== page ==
My sister grew up with such a different father than I did. He had decided to become a woman by then, and so began to openly shun (and also, I suspect, secretly relish) the stares and disapproval from outsiders. Meanwhile, I had a father who took me fishing and hunting and taught me how to defend myself against an attack.
The irony is that the only person who ever attacked me was my father. When I reached my teens, he set aside the belt and started using his fists. That’s when I left home. I sometimes wonder if he knew that time would come, and wanted to prepare me. I have never known what drove my father’s anger, but it was obvious that he carried around a deep self-loathing. What I don’t know is which part he despised more: the part that wanted to be a woman, or the part that was born a man.
The last time I saw my father was six months before he was killed. Again visiting at winter break. I gave him a small picture of myself and told him that I forgave him. He laughed and said he was sorry. His laughter was often full of mocking. This was one of those times. Each of us offered our words grudgingly. I went back to school thinking, Well, it’s not much, but it’s a start. That was the closest to reconciliation we ever got.
I can forgive him for being abusive, but I confess it is harder for me to make peace with his decision to become a woman. Some of my resistance is based purely on appearance: He never looked like a woman, despite the breasts and makeup. But I suspect there is a deeper reason. If I embrace the idea that he was a woman, it would mean I did not have a dad. I would rather have an asshole for a father than no father at all.
Maybe if he had lived we would have worked this out. We would have had a conversation, I would have learned to live with the contradictions. But instead, there are so many unanswered questions I can’t ask. There are so many things I wish he could help me understand. Therapy has helped me make sense of some of this, but honestly, what pushes me forward most are my dreams.
Years after my father died, I would have a nightmare that he was my enemy, and he was barring me from seeing my brother and sister. This wasn’t so far from the truth. After I left home, he would only let me visit with them if he was present, and he even monitored our phone conversations. But in the dream his actions are harsh, spiteful, unyielding. I would wake up from these dreams with my heart pounding. When I realized he was dead, I felt instant relief that he couldn’t hurt me. Then I felt guilt for being thankful he was gone. I wrestled with that guilt, because I knew he was not the monster this dream was making him out to be. He was very human, very broken, and he saw no other path to happiness. Did it ultimately matter if that path didn’t make sense to me?
I began to feel more compassion toward him, and with that came grief and loss. I have a different recurring dream now. In it my father has faked his death and is alive, happily living as a woman. I am the only one in my family who knows this, and I must decide if I will tell them. I can’t make up my mind. The deep distress I feel over the decision jars me awake. I blink away the dream and find my mind is playing tricks on me again. Then reality hits once more: He is still dead. But I am no longer relieved. Instead, I am surprised to find how much my heart aches to know that he is gone. The simple truth is this: I miss him.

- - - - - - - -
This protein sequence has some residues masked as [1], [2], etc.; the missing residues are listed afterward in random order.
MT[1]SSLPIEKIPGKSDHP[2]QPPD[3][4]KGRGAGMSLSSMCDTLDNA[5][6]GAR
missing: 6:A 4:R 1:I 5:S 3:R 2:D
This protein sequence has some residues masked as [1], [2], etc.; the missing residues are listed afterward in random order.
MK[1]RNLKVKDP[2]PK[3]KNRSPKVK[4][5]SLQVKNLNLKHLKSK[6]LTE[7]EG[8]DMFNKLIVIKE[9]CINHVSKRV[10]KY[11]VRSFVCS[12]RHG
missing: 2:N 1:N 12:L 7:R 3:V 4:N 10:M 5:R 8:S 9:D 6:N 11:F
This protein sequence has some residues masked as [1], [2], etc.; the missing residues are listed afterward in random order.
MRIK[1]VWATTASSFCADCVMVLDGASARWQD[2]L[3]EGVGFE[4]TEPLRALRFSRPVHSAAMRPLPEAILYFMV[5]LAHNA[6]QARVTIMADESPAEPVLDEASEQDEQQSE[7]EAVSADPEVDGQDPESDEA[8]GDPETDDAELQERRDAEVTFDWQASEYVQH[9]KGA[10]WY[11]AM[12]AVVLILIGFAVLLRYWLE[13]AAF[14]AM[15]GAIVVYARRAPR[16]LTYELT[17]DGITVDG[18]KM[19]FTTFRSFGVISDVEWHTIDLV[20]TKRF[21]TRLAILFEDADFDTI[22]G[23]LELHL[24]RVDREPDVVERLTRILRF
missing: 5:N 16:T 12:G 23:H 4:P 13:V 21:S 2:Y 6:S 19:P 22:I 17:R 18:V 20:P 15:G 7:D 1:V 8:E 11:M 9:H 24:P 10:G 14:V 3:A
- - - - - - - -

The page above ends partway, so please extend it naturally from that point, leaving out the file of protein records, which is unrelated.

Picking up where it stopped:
Tanya Quaife lives in Los Angeles and manages events for Covenant House California, a nonprofit that helps homeless youth, many of whom are shunned by their families for being lesbian, gay, bisexual or transgender. More Tanya Quaife.
Nelson Mandela and his wife Winnie in this undated file picture.
Mandela is accompanied by his former wife Winnie, moments after his release from prison February 11, 1990 after serving 27 years in jail. (Reuters)
In this February, 1990 photo, shortly after his release from 27 years in prison, Nelson Mandela, gives the black power salute to the 120,000 supporters packing Soccer City stadium in Soweto, near Johannesburg. (AP Photo)
Nelson Mandela showed his passport in February 19, 1990, shortly after his release from prison. The South African government authorized an application for himself and his wife Winnie - (Juda Ngwenya / Reuters)
In this July 27, 1991 photo, Cuban President Fidel Castro, and Nelson Mandela gesture during the celebration of the "Day of the Revolution" in Matanzas, Cuba. (AP Photo)
In this July 4, 1993 photo, President Bill Clinton and Nelson Mandela listen during Fourth of July ceremonies in Philadelphia during which Clinton presented the Philadelphia Liberty Medal to the African National Congress president and South African President F.W. de Klerk. (AP Photo/Greg Gibson)
President of the African National Congress Nelson Mandela acknowledges cheers from the crowd as he prepares to unveil the ANC's official election platform in 1994. (AP Photo/David Brauchli)
African National Congress (ANC) leader Nelson Mandela greeted residents of Mmabatho in March 1994, during a visit after the nominal homeland came under South African control following the ousting of the former President Lucas Mangope. (Reuters/Howard Burditt)
South African President Nelson Mandela smiles with actor Sidney Poitier at a press conference in Cape Town in 1996. Poitier played Mandela in the film "One Man, One Vote" (AP Photo / Sasa Kralj)
South African President Nelson Mandela waves to crowds as he sits next to Queen Elizabeth II in a an open carriage on the way to Buckingham Palace.(AP/Louisa Buller)
Chairman of the Constitutional Assembly Cyril Ramaphosa, left, holds up a copy of the country's constitution which was signed by President Nelson Mandela, in December 1996. (AP Photo / Adil Bradlow / POOL)
Nelson Mandela at a news conference in Johannesburg in February 2000. (AP Photo / Denis Farrell)
South African rugby captain Francois Pienaar, right, received the Rugby World Cup trophy from President Nelson Mandela also wearing a South African rugby shirt, after South Africa defeated New Zealand in the Rugby World Cup , in 1995. (AP Photo / Ross Setford)